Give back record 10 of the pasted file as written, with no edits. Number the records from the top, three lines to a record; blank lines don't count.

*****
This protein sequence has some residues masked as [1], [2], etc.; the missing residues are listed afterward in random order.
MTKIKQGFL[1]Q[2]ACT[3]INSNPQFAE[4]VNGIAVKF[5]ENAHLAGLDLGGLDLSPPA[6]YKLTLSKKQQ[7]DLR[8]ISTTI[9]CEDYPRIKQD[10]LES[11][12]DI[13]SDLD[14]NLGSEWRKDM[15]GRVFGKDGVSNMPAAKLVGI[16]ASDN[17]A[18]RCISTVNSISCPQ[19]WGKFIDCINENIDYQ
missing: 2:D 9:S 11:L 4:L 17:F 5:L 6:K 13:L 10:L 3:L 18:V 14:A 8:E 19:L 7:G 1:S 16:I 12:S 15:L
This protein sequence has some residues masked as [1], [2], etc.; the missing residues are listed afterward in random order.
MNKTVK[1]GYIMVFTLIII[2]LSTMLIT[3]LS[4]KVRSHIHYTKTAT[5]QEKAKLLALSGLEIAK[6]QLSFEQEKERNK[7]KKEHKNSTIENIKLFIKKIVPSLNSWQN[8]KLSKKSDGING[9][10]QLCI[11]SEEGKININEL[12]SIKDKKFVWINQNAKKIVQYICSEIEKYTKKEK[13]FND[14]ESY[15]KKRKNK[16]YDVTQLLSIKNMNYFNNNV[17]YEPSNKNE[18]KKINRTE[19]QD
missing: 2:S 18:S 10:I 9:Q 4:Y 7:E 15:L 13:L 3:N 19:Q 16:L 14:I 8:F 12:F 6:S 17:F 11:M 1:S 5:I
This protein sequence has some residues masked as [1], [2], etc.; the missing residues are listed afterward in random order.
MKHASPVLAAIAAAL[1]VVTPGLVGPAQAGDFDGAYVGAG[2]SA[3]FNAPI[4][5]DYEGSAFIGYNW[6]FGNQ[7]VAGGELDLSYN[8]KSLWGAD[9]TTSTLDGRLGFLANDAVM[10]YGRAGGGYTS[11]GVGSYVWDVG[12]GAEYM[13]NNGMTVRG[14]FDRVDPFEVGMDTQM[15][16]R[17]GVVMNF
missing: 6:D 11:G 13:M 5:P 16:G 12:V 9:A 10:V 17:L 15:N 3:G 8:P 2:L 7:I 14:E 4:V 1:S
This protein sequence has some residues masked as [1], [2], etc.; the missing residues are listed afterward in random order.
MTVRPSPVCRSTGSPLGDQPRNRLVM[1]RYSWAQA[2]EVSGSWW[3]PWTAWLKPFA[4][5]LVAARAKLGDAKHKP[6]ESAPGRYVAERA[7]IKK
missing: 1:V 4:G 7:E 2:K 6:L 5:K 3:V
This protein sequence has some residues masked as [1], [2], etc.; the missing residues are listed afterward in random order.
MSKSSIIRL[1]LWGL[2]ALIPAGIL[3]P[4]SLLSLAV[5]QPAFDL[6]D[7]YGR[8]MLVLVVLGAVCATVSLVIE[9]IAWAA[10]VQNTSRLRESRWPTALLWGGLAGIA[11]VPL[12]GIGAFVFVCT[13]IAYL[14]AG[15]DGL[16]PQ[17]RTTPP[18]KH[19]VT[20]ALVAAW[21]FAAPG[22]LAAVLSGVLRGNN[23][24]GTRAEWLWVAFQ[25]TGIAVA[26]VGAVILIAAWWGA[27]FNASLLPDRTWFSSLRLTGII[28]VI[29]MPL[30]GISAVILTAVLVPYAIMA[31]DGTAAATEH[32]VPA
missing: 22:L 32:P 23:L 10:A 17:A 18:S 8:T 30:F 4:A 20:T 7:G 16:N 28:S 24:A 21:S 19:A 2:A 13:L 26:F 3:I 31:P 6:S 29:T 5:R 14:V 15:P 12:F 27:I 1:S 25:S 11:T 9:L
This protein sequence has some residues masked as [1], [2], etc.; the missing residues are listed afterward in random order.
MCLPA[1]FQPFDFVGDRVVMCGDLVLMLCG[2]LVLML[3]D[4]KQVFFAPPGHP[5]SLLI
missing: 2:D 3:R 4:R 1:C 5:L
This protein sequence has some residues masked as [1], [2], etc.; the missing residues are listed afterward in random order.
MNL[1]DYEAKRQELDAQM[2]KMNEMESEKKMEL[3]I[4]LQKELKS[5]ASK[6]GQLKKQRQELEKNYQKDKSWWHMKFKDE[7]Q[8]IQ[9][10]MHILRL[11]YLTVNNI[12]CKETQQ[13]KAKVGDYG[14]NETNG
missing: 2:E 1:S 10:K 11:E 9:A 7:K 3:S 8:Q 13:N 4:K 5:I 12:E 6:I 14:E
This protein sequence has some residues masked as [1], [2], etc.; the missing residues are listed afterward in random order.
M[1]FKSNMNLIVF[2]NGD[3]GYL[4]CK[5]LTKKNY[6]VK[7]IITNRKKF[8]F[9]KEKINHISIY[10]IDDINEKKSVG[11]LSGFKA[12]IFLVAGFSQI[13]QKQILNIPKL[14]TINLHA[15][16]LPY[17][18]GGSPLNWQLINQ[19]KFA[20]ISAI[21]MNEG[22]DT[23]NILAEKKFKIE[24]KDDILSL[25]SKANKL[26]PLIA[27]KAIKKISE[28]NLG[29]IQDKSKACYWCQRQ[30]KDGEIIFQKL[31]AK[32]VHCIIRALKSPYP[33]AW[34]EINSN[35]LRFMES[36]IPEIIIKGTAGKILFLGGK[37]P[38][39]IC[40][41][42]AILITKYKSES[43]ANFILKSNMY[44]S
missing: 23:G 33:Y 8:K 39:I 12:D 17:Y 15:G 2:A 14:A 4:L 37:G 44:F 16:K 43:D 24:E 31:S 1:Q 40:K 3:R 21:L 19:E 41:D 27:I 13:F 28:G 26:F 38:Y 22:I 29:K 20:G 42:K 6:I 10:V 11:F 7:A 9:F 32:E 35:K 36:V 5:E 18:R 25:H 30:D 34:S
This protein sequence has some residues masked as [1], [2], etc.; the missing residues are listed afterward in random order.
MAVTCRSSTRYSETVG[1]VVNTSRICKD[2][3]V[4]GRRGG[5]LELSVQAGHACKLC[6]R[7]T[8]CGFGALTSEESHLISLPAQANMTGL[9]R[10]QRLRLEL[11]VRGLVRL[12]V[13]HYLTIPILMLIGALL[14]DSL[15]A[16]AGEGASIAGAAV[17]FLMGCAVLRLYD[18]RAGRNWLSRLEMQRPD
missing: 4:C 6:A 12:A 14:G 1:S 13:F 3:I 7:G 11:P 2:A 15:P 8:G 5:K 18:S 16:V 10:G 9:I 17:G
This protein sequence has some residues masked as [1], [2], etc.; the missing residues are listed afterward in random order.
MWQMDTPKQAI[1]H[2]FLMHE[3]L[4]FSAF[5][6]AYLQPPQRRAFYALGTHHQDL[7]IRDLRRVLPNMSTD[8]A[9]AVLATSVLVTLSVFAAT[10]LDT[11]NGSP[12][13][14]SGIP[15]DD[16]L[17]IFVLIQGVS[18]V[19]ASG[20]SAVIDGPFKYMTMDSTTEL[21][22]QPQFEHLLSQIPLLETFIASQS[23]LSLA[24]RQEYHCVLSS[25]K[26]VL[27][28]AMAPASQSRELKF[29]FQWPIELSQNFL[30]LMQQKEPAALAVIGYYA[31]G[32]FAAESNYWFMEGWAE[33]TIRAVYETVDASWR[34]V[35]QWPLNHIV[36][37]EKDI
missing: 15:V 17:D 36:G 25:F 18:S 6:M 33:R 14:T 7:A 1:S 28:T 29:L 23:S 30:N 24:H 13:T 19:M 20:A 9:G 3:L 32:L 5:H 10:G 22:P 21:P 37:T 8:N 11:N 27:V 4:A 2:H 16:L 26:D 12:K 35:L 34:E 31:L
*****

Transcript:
This protein sequence has some residues masked as [1], [2], etc.; the missing residues are listed afterward in random order.
MWQMDTPKQAI[1]H[2]FLMHE[3]L[4]FSAF[5][6]AYLQPPQRRAFYALGTHHQDL[7]IRDLRRVLPNMSTD[8]A[9]AVLATSVLVTLSVFAAT[10]LDT[11]NGSP[12][13][14]SGIP[15]DD[16]L[17]IFVLIQGVS[18]V[19]ASG[20]SAVIDGPFKYMTMDSTTEL[21][22]QPQFEHLLSQIPLLETFIASQS[23]LSLA[24]RQEYHCVLSS[25]K[26]VL[27][28]AMAPASQSRELKF[29]FQWPIELSQNFL[30]LMQQKEPAALAVIGYYA[31]G[32]FAAESNYWFMEGWAE[33]TIRAVYETVDASWR[34]V[35]QWPLNHIV[36][37]EKDI
missing: 15:V 17:D 36:G 25:F 18:S 6:M 33:R 14:T 7:A 1:S 28:T 29:L 23:S 30:N 24:H 13:T 19:M 20:A 9:G 3:L 32:L 5:H 10:G 22:P 21:P 37:T 8:N 11:N 27:V 4:A 2:H 16:L 26:D 12:K 35:L 34:E 31:L